Systems biology may enable researchers to find smarter ways to harness the ability of microbes to produce hydrogen under certain limited conditions. "Everything in the life of some microorganisms has tended to limit their ability to produce hydrogen," Davison says. "Some microorganisms, we think, use hydrogenases to deal with excess energy and prevent the buildup of protons and other free radicals floating around inside their cells. We want the process to produce hydrogen all the time, so we are studying the enzyme's active site and its partners to see how hydrogen is generated."
Scientists have found evidence that when hydrogenase is used to produce hydrogen from water, the oxygen that is formed can hurt the hydrogenase. Research at ORNL and elsewhere seeks to solve this problem to improve the efficiency of biological hydrogen production.
"When we fully understand natural systems," Davison says, "I believe we can coax them to do our bidding in a smarter, better way than in past biological approaches where success came from doing experiments and getting desired results by accident."
is the use of microorganisms to eliminate, contain, or reduce the concentration
of contaminants in soil and water. One of DOE's missions is to use
bioremediation to clean up waste sites or immobilize wastes so they
do not migrate.
ORNL researchers are helping DOE search for bacteria that show great promise for changing uranium compounds from a soluble to an insoluble chemical state. Such transformed uranium compounds are more likely to stay put in soil or sediments rather than dissolve in groundwater and flow off-site. If scientists can find a bacterium that is especially effective at reducing uranium compounds, the discovery could well meet DOE's environmental goals and save millions of dollars in potential cleanup costs.
Researchers could characterize the capabilities of this new bacterium and try to identify the genes that enable the reduction of each uranium atom by donating two electrons. Such an interaction with metal enables the bacterium to extract energy from carbon.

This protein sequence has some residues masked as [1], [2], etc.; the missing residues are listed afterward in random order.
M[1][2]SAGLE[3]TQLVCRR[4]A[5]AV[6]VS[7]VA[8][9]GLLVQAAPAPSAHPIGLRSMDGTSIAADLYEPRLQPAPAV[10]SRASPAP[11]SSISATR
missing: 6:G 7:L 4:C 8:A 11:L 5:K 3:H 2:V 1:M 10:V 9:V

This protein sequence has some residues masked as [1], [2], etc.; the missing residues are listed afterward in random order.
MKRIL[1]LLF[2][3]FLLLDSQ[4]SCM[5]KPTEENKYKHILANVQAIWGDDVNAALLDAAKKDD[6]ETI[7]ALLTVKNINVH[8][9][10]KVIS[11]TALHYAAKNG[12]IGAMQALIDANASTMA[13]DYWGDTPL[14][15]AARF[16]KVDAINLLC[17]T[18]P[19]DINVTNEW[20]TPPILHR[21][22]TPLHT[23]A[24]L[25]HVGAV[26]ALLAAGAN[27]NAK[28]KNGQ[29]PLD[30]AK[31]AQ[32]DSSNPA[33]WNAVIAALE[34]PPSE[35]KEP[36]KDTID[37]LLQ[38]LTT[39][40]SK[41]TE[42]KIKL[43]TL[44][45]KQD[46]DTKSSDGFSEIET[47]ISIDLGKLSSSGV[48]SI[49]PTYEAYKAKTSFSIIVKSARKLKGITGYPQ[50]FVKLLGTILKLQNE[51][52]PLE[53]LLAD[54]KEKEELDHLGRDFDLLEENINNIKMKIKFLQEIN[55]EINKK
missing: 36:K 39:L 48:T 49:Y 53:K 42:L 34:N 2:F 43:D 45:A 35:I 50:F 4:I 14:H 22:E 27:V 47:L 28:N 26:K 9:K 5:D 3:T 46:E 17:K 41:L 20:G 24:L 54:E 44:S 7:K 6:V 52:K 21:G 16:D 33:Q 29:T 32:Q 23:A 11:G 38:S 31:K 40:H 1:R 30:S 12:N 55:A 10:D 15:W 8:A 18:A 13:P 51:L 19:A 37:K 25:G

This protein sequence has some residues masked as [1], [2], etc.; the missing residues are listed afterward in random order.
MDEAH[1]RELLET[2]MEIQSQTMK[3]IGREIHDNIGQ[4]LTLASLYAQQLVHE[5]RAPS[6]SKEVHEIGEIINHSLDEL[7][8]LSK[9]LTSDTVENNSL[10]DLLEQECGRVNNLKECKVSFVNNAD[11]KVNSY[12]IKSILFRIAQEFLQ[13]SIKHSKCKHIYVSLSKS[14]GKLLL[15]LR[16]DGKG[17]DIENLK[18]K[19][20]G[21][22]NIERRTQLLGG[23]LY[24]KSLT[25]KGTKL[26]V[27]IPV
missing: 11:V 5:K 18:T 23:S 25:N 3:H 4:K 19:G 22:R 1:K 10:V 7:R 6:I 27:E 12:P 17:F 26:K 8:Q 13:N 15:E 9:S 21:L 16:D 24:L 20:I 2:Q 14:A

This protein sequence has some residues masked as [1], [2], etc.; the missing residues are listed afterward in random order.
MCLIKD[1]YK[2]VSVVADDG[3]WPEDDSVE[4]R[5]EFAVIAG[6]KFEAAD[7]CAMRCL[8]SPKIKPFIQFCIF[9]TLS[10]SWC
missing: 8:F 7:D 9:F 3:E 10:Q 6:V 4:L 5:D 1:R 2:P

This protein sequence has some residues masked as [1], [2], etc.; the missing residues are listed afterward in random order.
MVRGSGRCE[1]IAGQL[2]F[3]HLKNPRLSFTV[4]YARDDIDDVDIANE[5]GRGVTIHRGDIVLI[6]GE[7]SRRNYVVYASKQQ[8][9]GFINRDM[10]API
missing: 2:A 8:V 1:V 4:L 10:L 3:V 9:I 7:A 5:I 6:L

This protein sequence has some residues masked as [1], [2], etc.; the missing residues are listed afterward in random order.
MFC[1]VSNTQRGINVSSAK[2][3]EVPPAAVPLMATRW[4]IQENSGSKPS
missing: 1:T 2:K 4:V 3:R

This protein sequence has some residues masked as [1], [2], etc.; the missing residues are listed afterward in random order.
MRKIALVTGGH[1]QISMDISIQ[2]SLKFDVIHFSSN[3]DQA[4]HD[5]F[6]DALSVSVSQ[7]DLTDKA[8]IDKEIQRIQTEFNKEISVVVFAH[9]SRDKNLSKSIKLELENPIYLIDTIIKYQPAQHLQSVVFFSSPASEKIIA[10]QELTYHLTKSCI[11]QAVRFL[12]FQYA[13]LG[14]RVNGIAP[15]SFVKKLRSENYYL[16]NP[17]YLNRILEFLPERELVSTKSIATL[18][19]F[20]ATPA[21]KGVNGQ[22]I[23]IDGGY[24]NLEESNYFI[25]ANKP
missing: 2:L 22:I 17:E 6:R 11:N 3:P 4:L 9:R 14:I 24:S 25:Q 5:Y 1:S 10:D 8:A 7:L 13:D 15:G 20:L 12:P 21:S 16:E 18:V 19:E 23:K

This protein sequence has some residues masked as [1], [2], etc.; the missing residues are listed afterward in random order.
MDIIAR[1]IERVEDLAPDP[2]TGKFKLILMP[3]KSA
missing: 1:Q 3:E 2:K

Jizhong Zhou, Dorothea Thompson, and others on Zhou's team have been studying the bacterium Shewanella oneidensis strain MR-1, whose genome was completely sequenced by The Institute for Genomic Research (TIGR) and annotated by TIGR as well as LSD's Frank Larimer and others. Shewanella is able to make uranium less soluble in the laboratory, but further research is needed to determine how well the bacterium responds at a toxic waste site.
"Because of DOE's mission, we are trying to understand how Shewanella responds to environmental stresses such as high and low pH, high temperature, high salt, and metal toxicity," Thompson says "DOE wishes to know how Shewanella transforms, detoxifies, and reduces metals in the environment. DOE also seeks to understand the relationship to environmental stresses and which stresses make the process less effective in bioremediation."
DNA microarray technology allows Zhou's team to place an array of at least 20,000 DNA probes, each corresponding to a single microbial gene, on a glass microscope slide. They can look at the global expression—all the responses of genes at the messenger RNA level—in a bacterial cell exposed to a toxic metal such as strontium or chromium. Then, by interacting with the mass spectrometry group at ORNL, they can determine if the switched-on, or up-regulated, genes produce corresponding increases in the encoded protein products.
Working with Steve Brown, an ESD postdoctoral researcher, Thompson found in some cases that a limited set of genes in Shewanella revealed greater than a hundredfold increases in expression in response to exposure to strontium. Some of these differentially expressed genes encode enzymes that synthesize siderophores, low-molecular-weight compounds that show a high affinity for binding iron.
"By disrupting a gene in Shewanella, we have produced a mutant that is unable to produce the siderophore," Thompson says. "We found this mutant displays an increased sensitivity or lower tolerance to strontium than the normal bacterium, suggesting that siderophores may be involved in the resistance mechanism."